LONDON

Over 85% of people who tested positive for the novel coronavirus in the UK did not have any of the established symptoms of the disease when they took the test, a new study released on Thursday found.

The research was carried out by UCL using data from the Office for National Statistics, and found that on the day of their test 86.1% of people infected between April and June had none of the symptoms usually associated with the virus, such as a cough, fever, or loss of taste and smell.

The research raised fears of “silent transmission,” and highlighted the need for more widespread testing.

“At the moment, the focus is on people who have symptoms, but if you are not catching all those who are asymptomatic or presymptomatic it may be really difficult to get outbreaks down in time, before they get out of control,” Irene Petersen, a professor of epidemiology and health informatics at UCL who led the study, was quoted by the Guardian as saying.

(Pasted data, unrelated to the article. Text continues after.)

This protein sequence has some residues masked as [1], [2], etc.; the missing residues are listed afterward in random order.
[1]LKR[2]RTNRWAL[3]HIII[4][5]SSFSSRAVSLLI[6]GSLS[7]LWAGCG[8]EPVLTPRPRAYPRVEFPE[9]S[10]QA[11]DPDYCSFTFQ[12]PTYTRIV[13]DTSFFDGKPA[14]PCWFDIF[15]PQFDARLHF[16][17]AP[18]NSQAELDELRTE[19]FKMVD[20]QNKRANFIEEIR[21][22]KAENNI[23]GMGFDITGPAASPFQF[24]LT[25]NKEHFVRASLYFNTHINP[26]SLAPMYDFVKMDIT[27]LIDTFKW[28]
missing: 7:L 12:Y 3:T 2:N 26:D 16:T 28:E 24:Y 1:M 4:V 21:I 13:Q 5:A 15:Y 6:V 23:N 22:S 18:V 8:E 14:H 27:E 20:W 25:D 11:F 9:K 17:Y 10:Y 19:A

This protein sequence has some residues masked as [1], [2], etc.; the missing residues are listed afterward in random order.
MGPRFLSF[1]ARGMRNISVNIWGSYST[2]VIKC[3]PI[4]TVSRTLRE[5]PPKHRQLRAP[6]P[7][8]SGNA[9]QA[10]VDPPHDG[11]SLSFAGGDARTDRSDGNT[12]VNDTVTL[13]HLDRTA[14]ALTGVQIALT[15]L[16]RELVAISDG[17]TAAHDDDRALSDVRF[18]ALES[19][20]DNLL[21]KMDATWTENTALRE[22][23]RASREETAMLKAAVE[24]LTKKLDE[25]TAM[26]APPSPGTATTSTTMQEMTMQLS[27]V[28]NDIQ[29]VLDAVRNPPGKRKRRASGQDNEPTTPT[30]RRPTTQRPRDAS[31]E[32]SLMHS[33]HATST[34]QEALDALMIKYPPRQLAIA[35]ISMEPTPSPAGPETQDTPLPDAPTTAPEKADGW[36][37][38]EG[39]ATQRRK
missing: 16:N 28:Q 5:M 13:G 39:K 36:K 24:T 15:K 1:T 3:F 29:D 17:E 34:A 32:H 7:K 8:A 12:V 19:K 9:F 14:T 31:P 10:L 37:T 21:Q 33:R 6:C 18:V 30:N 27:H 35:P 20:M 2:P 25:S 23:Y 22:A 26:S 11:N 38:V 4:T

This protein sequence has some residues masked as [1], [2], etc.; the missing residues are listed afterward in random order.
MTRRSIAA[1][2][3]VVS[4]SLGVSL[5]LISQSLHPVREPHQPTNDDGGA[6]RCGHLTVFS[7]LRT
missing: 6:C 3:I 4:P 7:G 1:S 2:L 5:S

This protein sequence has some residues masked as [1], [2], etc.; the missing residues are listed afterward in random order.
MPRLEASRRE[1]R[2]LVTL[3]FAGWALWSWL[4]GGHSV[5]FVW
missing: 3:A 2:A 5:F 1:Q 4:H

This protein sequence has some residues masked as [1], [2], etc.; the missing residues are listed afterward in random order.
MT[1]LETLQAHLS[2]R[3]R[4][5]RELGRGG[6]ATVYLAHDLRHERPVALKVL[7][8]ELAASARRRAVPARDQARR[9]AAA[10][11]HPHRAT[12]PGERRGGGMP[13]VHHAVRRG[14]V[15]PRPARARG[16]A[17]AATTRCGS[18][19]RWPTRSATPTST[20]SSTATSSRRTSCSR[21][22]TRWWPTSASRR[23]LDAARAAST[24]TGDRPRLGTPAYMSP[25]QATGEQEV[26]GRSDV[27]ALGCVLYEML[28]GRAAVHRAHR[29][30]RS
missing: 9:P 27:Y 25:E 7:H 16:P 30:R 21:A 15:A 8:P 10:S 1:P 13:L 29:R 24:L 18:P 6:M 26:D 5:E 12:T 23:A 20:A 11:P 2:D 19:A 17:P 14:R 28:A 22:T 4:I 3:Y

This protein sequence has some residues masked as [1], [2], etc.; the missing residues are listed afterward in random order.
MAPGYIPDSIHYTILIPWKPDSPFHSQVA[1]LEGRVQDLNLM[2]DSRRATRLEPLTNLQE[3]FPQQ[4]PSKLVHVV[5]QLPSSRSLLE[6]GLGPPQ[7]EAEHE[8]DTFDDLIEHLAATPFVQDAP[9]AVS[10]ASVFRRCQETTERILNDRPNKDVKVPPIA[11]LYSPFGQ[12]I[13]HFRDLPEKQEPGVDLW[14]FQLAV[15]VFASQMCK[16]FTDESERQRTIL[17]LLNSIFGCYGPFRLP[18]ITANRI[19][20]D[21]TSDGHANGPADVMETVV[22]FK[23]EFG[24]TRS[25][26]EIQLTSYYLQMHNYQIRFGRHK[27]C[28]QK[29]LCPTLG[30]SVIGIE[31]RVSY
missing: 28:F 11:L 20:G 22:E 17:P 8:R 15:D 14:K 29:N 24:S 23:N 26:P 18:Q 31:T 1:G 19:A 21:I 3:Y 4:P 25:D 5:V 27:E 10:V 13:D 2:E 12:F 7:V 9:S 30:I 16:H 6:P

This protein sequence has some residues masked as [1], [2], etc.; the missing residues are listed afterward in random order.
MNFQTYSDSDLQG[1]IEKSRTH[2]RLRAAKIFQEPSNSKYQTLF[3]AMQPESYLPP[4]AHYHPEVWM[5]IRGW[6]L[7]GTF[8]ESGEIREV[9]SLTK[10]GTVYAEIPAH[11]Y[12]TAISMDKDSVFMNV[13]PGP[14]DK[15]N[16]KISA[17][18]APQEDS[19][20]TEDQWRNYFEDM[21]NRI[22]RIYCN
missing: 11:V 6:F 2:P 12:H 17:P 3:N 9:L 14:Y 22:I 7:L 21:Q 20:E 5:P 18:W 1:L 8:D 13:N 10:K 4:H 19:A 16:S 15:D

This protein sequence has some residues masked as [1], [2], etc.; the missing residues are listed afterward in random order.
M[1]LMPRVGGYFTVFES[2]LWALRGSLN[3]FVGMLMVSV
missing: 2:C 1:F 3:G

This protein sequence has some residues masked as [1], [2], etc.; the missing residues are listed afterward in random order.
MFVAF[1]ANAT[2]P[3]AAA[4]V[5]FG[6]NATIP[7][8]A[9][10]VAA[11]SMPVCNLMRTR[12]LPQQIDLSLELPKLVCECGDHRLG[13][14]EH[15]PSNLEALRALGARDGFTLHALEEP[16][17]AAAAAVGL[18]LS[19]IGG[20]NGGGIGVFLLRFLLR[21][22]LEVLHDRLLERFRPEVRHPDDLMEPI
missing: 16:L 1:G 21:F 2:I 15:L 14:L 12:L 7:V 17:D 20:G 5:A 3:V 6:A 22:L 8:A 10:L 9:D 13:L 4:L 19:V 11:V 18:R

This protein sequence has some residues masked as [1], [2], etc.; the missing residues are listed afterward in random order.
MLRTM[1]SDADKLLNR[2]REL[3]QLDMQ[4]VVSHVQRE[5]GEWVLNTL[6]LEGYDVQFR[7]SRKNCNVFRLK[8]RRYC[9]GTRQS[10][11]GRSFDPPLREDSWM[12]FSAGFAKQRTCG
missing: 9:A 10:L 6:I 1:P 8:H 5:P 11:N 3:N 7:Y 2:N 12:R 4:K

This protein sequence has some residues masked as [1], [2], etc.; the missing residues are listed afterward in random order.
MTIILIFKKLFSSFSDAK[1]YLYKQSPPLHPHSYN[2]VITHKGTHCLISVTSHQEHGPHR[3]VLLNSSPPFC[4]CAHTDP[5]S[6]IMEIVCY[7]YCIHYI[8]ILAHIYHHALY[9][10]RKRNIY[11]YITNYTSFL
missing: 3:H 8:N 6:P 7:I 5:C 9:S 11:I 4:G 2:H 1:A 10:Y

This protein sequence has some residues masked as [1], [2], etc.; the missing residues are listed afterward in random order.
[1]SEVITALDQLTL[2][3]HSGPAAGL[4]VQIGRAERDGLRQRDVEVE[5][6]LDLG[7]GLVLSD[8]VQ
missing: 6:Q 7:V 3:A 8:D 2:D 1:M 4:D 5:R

“They may be silent transmitters and they don’t know about it. And so I think that’s a problem,” she told Sky News.

“You may have a lot of people who are out in the society and they’re not self-isolating because they didn’t know that they are positive.”

Researchers stressed that those who tested positive could still have developed symptoms later on, but by then they could have passed on the disease without being aware of it.

The research analyzed 36,000 people tested for coronavirus between April and June.

Of these, 115 – 0.32% – tested positive, and of those just 27 – or 23.5% – had symptoms of any kind, and 88 – or 76.5% – were asymptomatic.

When the symptoms were narrowed to the three most widely known ones – a cough, fever, or loss of taste and smell – the number dropped to 16, or 13.9%, meaning 86.1% who tested positive did not have the main symptoms.

“There will be great public health benefit in terms of reducing transmission if we can reliably identify asymptomatic individuals and they then self-isolate,” the Guardian quoted Patrick Maxwell, head of the school of clinical medicine at Cambridge, as saying.

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